NEW YORK (AP) — Forget limited-edition gold bottles of Coca-Cola and pricey replicas of the Olympic torch. Driving the merchandise machine ahead of the Vancouver Games is a $10 pair of cozy, red mittens helping to raise money for host athletes.
Organizers outfitted thousands of torchbearers with the knitted mitts that sport the Olympic rings and a white maple leaf in each palm. More than 1.5 million pairs have sold since October, enough for at least 1 in 34 Canadians.
"They've really taken the nation by storm," said Dennis Kim, director of licensing and merchandising for the Vancouver Organizing Committee, which is using about $4 from each sale to support the country's quest for first-time gold on home turf.
With less than a month to go before the Opening Ceremony, it's game on in all areas of Olympic merchandising, from "Future Olympian" sippy cups to vintage apparel. There's plenty in every price range, with more to come once the Games are under way.
But are people feeling spendy in these still-shaky economic times?
"It's anyone's guess at this point," said Sally Parrott, senior marketing director at Aritzia, a chain of high-end boutiques. "I feel that people are starting to bounce back."
Aritzia has partnered with Park Life for a laid-back, retro and graphic street line of fashions and accessories. The Vancouver logos and those of previous Games were used on a set of white tube socks, for instance, and there's a fur-lined hoodie with Olympic patches in charcoal.
From Polo Ralph Lauren, there's a Team USA white ski cap with double stripes for men and a half-zip sweater in red. At ralphlauren.com, buyers can personalize Olympic polos with their own names.
A top seller for Nike is a red, beanie-style knit hat with a pompom that women's U.S. winners will wear on medal stands. Fans can also buy the company's blue fade medal stand puffer jackets.
Among collectibles, Coca-Cola is offering a shiny, gold bottle of Coke with the Vancouver logo. Luxury jeweler Birks designed a sleek, limited edition desktop replica of the torch in a Canadian Alderwood box.
Birks used the Inuit-inspired emblem of the Games, a graphic interpretation of an inukshuk, on sterling silver pendants, keychains, cufflinks and bracelets. Organizers say the human-like form with open arms is a symbol of welcome.
For ski, snowboard and hockey fans, cowbells await as the traditional way to cheer while wearing gloves continues in Vancouver. Organizers have designed a retro, brass cowbell in large and small sizes with a hand strap to keep them from flying.
For fans left behind but looking to throw an Olympic party in front of their huge-screen TVs, there's Mario & Sonic at the Winter Games for Wii. Selections to compete at home include four-person bobsleigh and wand-driven hockey. Be sure to ask guests to bring along their own wands, or stock up yourself.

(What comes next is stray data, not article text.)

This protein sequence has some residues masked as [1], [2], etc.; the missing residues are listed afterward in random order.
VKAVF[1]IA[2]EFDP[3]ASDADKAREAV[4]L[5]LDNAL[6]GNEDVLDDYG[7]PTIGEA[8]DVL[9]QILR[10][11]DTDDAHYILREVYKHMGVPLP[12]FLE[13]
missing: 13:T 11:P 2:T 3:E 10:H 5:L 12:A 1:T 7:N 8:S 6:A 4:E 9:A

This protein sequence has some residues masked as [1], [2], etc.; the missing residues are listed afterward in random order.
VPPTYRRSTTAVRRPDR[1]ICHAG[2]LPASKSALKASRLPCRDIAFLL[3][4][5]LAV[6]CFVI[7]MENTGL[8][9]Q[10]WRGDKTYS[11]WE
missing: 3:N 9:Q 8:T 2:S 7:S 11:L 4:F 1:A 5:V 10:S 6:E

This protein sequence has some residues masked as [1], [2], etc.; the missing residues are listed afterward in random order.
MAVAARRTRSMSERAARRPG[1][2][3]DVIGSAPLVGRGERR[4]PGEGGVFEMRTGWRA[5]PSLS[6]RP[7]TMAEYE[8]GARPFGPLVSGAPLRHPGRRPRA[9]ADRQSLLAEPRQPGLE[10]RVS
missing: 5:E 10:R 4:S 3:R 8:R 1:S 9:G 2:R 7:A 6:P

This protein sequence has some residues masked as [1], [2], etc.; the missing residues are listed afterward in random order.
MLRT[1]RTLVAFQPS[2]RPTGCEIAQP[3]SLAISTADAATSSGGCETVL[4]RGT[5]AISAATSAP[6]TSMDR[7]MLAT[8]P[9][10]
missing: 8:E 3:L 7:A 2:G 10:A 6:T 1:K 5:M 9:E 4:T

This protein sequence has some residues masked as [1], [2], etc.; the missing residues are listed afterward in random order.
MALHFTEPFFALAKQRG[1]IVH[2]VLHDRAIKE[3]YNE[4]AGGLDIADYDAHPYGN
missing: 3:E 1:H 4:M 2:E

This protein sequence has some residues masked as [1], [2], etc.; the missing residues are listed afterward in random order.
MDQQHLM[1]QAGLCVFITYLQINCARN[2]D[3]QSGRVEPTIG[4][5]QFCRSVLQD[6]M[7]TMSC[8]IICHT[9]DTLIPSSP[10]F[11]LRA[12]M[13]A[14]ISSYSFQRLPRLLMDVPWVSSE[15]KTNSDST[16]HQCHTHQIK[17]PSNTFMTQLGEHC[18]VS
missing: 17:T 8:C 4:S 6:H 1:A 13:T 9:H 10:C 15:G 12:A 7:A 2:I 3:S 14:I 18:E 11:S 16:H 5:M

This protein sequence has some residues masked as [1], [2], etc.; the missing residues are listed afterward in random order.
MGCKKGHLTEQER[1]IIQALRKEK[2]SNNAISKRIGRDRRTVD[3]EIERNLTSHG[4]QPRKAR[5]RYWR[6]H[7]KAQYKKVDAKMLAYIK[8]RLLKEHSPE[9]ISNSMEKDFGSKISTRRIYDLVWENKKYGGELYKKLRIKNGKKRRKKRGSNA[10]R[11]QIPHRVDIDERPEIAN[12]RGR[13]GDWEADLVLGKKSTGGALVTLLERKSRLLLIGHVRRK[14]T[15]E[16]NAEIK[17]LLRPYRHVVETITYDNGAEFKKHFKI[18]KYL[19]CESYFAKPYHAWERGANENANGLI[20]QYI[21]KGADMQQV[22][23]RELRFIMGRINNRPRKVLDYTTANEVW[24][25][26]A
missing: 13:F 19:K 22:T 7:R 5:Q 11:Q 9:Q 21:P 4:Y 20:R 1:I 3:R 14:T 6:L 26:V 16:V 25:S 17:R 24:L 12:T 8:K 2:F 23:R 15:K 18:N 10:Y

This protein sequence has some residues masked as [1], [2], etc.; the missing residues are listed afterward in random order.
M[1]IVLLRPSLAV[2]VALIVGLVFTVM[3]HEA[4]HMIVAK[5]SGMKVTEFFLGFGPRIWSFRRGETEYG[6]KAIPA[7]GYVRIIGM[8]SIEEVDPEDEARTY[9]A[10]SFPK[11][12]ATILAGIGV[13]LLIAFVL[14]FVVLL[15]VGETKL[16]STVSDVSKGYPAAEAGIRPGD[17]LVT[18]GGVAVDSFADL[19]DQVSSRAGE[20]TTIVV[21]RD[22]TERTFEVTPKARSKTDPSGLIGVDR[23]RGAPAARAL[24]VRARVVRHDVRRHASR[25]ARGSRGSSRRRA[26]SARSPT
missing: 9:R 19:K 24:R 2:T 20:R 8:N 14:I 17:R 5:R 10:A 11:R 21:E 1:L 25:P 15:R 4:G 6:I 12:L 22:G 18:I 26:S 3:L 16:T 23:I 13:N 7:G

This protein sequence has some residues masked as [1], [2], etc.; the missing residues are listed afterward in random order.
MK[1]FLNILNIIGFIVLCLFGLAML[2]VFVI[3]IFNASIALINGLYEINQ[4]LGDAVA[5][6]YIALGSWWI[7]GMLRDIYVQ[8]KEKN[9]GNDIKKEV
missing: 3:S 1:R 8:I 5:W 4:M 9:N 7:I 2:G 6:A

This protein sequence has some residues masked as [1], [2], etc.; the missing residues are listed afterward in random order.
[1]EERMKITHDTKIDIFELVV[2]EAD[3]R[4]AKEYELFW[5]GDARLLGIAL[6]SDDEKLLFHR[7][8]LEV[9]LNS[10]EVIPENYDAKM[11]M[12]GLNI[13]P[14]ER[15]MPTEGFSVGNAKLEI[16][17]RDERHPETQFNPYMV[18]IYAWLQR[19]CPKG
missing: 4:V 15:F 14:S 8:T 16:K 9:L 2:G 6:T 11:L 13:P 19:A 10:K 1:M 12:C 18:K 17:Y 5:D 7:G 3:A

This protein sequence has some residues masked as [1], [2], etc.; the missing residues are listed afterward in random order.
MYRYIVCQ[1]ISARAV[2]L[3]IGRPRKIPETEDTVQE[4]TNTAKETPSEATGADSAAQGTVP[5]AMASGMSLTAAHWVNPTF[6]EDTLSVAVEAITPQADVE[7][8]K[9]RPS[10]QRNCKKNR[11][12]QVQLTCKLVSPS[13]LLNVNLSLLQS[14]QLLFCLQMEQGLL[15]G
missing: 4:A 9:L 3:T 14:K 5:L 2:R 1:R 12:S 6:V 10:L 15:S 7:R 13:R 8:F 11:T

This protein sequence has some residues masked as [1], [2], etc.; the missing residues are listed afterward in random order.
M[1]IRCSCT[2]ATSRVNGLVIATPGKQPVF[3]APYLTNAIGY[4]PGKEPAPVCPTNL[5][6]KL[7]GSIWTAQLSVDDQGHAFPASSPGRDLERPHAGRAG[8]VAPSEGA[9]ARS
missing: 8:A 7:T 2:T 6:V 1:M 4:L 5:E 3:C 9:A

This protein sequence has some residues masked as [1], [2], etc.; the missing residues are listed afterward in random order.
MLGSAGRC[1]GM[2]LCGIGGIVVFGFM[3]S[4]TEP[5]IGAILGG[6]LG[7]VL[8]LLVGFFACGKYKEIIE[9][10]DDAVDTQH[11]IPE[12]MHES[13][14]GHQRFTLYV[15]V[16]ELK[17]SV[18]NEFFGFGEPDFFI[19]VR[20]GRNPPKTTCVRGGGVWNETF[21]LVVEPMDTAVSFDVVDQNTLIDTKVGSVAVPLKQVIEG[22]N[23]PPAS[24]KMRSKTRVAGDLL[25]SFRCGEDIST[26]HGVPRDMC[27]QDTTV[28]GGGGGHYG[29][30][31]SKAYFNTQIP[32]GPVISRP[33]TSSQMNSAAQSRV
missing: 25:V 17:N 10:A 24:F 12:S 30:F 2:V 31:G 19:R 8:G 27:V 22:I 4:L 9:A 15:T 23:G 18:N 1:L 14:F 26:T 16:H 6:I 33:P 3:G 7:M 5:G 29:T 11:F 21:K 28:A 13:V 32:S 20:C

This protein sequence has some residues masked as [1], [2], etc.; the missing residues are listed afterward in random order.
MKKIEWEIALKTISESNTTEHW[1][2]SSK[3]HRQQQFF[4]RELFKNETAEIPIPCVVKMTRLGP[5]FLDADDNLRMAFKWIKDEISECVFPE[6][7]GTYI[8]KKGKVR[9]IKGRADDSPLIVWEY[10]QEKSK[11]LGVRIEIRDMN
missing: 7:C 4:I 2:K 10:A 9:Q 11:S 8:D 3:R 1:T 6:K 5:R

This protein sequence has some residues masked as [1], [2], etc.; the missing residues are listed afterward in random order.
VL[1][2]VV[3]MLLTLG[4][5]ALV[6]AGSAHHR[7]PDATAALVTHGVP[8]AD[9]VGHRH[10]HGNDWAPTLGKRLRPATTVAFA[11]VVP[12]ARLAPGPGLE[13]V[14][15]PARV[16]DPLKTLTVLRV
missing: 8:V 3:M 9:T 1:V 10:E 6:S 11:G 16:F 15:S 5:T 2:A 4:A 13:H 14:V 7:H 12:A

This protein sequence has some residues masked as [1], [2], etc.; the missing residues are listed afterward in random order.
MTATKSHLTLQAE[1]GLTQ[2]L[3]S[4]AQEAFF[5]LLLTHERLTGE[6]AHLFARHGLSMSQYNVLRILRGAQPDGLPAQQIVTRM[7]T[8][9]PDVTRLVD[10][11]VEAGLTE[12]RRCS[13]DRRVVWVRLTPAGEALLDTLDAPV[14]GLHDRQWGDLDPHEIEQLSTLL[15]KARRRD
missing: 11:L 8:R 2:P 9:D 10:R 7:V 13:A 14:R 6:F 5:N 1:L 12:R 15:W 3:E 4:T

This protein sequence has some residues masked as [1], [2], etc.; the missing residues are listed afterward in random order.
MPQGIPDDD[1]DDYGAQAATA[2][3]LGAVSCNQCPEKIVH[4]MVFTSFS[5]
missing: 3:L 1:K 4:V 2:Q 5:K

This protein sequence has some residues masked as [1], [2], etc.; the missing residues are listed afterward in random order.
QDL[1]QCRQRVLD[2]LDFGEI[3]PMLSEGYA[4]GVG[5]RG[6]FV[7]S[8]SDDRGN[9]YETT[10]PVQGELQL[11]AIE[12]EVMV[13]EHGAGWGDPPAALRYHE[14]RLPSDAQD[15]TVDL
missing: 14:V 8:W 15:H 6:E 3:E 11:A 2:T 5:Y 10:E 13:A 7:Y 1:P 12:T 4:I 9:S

Exclusive bounty for American athletes will be plentiful once they arrive, with giveaways from sponsors that include a special issue diaper for their tots adorned at the behind with Team USA and the Olympic Rings.
License holders, sponsors and others tied to the Games embrace the honorary Olympic sport of trading and selling lapel pins, pins and more pins. Just about every symbol, special interest or participant is represented in pins, with an official club online at vancouver2010.com and trading venues on the ground planned during the Games.
Looming large in retail pins are the official Olympic mascots: Quatchi, Miga, Sumi and a muskrat pal named Mukmuk. Suggested retail prices range from nearly $7 to $12.00, with accessories that include carry bags and albums.
Pins, to the hard-core, are all about the hunt. They also comprise about 18 percent of the organizers' overall licensing business for the Vancouver Games.
Al Falcao, 70, of Markham near Toronto, has been collecting Olympic pins for 22 years.
"If you can buy it, I'm not interested," he said. "When I see a pin, I set my mind on 'Hey, I gotta get that.' Once I got it, I'm on to the next one."
Falcao has been asked by Coca-Cola to serve as informal "pin ambassador" during the Games. He caught the bug after Calgary in 1988 and has been to every Olympics since 1992, promoting the hobby at alspins.com.
Generally, he said, the scarcer the pin, the more he wants it. That includes pins created by security organizations for internal use, like those of the U.S. Secret Service. He also covets pins with media logos and special issues kept under lock and key by sponsors before the Games.
Even the humble Olympic mitten became scarce with stores selling out before Christmas, but there's now plenty to go around. The mittens fill huge bins at the flagship Olympic Superstore inside the Bay, run by the Hudson's Bay Co. in downtown Vancouver.
"It's a very accessible way for people to join in," said Valerie Arntzen, 57, as she picked up five pairs there.